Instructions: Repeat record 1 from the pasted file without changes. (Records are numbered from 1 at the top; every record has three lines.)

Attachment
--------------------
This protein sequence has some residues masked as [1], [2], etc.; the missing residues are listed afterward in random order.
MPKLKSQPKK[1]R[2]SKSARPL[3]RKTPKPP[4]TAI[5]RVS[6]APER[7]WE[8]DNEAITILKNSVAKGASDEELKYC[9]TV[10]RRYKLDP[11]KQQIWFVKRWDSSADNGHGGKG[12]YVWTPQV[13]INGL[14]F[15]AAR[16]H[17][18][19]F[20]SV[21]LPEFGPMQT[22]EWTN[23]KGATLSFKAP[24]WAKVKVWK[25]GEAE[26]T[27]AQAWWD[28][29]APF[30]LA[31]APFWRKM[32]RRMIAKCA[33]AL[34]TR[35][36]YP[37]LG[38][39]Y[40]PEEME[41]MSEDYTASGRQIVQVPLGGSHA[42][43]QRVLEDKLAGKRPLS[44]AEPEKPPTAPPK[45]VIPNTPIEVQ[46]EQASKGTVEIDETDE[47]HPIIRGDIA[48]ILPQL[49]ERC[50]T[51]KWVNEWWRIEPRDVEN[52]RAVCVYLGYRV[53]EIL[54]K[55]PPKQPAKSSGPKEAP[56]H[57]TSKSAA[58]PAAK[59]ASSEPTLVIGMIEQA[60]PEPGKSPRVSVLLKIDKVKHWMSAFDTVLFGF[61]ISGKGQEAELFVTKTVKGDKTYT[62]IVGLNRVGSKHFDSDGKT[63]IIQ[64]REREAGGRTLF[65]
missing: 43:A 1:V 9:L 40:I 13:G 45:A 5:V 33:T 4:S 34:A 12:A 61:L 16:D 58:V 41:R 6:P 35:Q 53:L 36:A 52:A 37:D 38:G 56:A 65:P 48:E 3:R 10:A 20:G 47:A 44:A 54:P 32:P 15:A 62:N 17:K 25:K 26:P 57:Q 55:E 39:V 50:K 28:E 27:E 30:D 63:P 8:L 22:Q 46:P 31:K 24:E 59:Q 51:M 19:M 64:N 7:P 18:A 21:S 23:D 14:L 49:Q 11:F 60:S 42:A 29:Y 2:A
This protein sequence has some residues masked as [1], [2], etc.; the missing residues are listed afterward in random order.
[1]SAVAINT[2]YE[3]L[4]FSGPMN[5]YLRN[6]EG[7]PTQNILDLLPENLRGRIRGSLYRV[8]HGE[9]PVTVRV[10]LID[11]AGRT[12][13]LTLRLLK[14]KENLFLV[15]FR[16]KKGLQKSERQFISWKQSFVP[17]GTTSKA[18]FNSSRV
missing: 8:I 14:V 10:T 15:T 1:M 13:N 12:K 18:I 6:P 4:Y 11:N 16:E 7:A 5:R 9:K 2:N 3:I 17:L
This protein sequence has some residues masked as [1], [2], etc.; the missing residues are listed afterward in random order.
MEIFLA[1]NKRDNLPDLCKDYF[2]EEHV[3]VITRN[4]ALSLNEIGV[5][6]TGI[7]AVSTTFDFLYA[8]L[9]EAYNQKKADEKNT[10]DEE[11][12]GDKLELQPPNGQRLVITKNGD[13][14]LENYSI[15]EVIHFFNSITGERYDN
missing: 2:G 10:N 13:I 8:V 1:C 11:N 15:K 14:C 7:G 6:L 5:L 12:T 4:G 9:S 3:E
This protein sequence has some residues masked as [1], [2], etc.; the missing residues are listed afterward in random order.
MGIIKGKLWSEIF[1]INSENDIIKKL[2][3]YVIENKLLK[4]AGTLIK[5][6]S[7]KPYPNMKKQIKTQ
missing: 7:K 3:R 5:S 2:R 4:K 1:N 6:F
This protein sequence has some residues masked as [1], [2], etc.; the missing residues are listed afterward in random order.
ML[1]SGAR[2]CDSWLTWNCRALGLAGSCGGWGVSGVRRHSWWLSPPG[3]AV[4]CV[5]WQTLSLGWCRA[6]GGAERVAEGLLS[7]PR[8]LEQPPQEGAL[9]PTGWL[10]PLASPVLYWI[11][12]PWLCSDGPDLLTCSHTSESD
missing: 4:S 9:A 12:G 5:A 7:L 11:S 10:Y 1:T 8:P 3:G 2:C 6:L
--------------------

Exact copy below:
This protein sequence has some residues masked as [1], [2], etc.; the missing residues are listed afterward in random order.
MPKLKSQPKK[1]R[2]SKSARPL[3]RKTPKPP[4]TAI[5]RVS[6]APER[7]WE[8]DNEAITILKNSVAKGASDEELKYC[9]TV[10]RRYKLDP[11]KQQIWFVKRWDSSADNGHGGKG[12]YVWTPQV[13]INGL[14]F[15]AAR[16]H[17][18][19]F[20]SV[21]LPEFGPMQT[22]EWTN[23]KGATLSFKAP[24]WAKVKVWK[25]GEAE[26]T[27]AQAWWD[28][29]APF[30]LA[31]APFWRKM[32]RRMIAKCA[33]AL[34]TR[35][36]YP[37]LG[38][39]Y[40]PEEME[41]MSEDYTASGRQIVQVPLGGSHA[42][43]QRVLEDKLAGKRPLS[44]AEPEKPPTAPPK[45]VIPNTPIEVQ[46]EQASKGTVEIDETDE[47]HPIIRGDIA[48]ILPQL[49]ERC[50]T[51]KWVNEWWRIEPRDVEN[52]RAVCVYLGYRV[53]EIL[54]K[55]PPKQPAKSSGPKEAP[56]H[57]TSKSAA[58]PAAK[59]ASSEPTLVIGMIEQA[60]PEPGKSPRVSVLLKIDKVKHWMSAFDTVLFGF[61]ISGKGQEAELFVTKTVKGDKTYT[62]IVGLNRVGSKHFDSDGKT[63]IIQ[64]REREAGGRTLF[65]
missing: 43:A 1:V 9:L 40:I 13:G 45:A 5:V 33:T 4:S 34:A 12:A 61:L 16:D 58:V 41:R 6:P 35:Q 53:L 36:A 52:A 37:D 38:G 56:A 65:P 48:E 3:R 10:A 20:G 47:A 44:A 54:P 32:P 15:A 62:N 17:K 25:K 26:P 57:Q 55:E 39:V 50:K 28:E 27:E 30:D 63:P 8:L 22:Q 46:P 31:K 24:E 59:Q 51:M 19:M 64:N 7:P 18:A 21:S 23:D 14:L 49:Q 11:F 60:S 42:A 29:Y 2:A